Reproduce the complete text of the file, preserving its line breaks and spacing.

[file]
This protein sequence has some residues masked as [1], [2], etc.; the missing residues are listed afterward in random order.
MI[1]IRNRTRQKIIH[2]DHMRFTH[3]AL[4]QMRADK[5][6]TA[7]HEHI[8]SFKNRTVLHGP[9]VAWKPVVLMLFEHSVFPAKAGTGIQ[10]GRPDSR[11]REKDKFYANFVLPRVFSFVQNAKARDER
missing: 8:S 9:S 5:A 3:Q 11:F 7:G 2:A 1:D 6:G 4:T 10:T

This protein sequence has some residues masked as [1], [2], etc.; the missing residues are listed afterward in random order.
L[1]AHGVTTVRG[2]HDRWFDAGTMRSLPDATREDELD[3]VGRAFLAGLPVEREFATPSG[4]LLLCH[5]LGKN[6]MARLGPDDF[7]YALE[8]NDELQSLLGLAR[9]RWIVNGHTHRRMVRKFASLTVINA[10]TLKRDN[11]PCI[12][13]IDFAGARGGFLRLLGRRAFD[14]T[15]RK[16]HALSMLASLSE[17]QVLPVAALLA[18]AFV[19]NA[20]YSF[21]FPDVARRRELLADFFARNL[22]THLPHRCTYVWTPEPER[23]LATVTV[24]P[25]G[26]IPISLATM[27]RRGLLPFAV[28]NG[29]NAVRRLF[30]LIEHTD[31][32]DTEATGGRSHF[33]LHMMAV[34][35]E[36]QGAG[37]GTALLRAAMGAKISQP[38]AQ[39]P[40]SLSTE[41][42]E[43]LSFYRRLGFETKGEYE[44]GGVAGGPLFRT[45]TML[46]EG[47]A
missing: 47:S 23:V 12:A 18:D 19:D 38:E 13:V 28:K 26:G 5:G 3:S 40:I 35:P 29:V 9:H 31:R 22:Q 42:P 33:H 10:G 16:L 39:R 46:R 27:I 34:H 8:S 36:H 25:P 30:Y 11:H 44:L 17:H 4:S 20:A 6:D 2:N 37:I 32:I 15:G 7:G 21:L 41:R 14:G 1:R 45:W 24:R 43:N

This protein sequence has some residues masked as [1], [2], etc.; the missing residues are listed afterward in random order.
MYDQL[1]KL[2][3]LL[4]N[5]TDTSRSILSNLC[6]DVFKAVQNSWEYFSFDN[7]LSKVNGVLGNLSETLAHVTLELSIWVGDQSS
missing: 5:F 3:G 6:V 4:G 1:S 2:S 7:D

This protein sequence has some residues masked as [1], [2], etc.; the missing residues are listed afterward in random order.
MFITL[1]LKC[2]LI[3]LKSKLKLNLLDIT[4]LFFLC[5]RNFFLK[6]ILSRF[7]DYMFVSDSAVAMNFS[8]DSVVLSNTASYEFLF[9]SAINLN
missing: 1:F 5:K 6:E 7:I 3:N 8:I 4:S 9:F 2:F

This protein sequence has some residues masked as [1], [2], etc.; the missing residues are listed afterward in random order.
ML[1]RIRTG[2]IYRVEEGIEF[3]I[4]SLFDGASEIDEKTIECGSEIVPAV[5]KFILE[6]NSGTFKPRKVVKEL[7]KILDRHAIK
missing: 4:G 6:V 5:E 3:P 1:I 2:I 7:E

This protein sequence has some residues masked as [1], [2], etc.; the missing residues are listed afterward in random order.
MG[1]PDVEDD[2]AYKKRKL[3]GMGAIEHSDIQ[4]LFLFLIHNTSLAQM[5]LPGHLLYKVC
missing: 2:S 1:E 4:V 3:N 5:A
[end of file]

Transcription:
This protein sequence has some residues masked as [1], [2], etc.; the missing residues are listed afterward in random order.
MI[1]IRNRTRQKIIH[2]DHMRFTH[3]AL[4]QMRADK[5][6]TA[7]HEHI[8]SFKNRTVLHGP[9]VAWKPVVLMLFEHSVFPAKAGTGIQ[10]GRPDSR[11]REKDKFYANFVLPRVFSFVQNAKARDER
missing: 8:S 9:S 5:A 3:Q 11:F 7:G 2:A 1:D 6:G 4:T 10:T

This protein sequence has some residues masked as [1], [2], etc.; the missing residues are listed afterward in random order.
L[1]AHGVTTVRG[2]HDRWFDAGTMRSLPDATREDELD[3]VGRAFLAGLPVEREFATPSG[4]LLLCH[5]LGKN[6]MARLGPDDF[7]YALE[8]NDELQSLLGLAR[9]RWIVNGHTHRRMVRKFASLTVINA[10]TLKRDN[11]PCI[12][13]IDFAGARGGFLRLLGRRAFD[14]T[15]RK[16]HALSMLASLSE[17]QVLPVAALLA[18]AFV[19]NA[20]YSF[21]FPDVARRRELLADFFARNL[22]THLPHRCTYVWTPEPER[23]LATVTV[24]P[25]G[26]IPISLATM[27]RRGLLPFAV[28]NG[29]NAVRRLF[30]LIEHTD[31][32]DTEATGGRSHF[33]LHMMAV[34][35]E[36]QGAG[37]GTALLRAAMGAKISQP[38]AQ[39]P[40]SLSTE[41][42]E[43]LSFYRRLGFETKGEYE[44]GGVAGGPLFRT[45]TML[46]EG[47]A
missing: 47:S 23:V 12:A 18:D 19:D 38:E 13:V 28:K 26:G 5:G 3:S 40:I 35:P 29:V 9:H 31:R 22:Q 42:P 33:H 10:G 16:L 39:R 46:R 27:I 34:H 8:S 36:H 25:P 30:Y 11:H 44:L 17:H 4:S 20:A 6:D 2:N 37:I 32:I 15:G 7:G 21:L 41:R 14:G 1:R 45:W 24:R 43:N

This protein sequence has some residues masked as [1], [2], etc.; the missing residues are listed afterward in random order.
MYDQL[1]KL[2][3]LL[4]N[5]TDTSRSILSNLC[6]DVFKAVQNSWEYFSFDN[7]LSKVNGVLGNLSETLAHVTLELSIWVGDQSS
missing: 5:F 3:G 6:V 4:G 1:S 2:S 7:D

This protein sequence has some residues masked as [1], [2], etc.; the missing residues are listed afterward in random order.
MFITL[1]LKC[2]LI[3]LKSKLKLNLLDIT[4]LFFLC[5]RNFFLK[6]ILSRF[7]DYMFVSDSAVAMNFS[8]DSVVLSNTASYEFLF[9]SAINLN
missing: 1:F 5:K 6:E 7:I 3:N 8:I 4:S 9:F 2:F

This protein sequence has some residues masked as [1], [2], etc.; the missing residues are listed afterward in random order.
ML[1]RIRTG[2]IYRVEEGIEF[3]I[4]SLFDGASEIDEKTIECGSEIVPAV[5]KFILE[6]NSGTFKPRKVVKEL[7]KILDRHAIK
missing: 4:G 6:V 5:E 3:P 1:I 2:I 7:E

This protein sequence has some residues masked as [1], [2], etc.; the missing residues are listed afterward in random order.
MG[1]PDVEDD[2]AYKKRKL[3]GMGAIEHSDIQ[4]LFLFLIHNTSLAQM[5]LPGHLLYKVC
missing: 2:S 1:E 4:V 3:N 5:A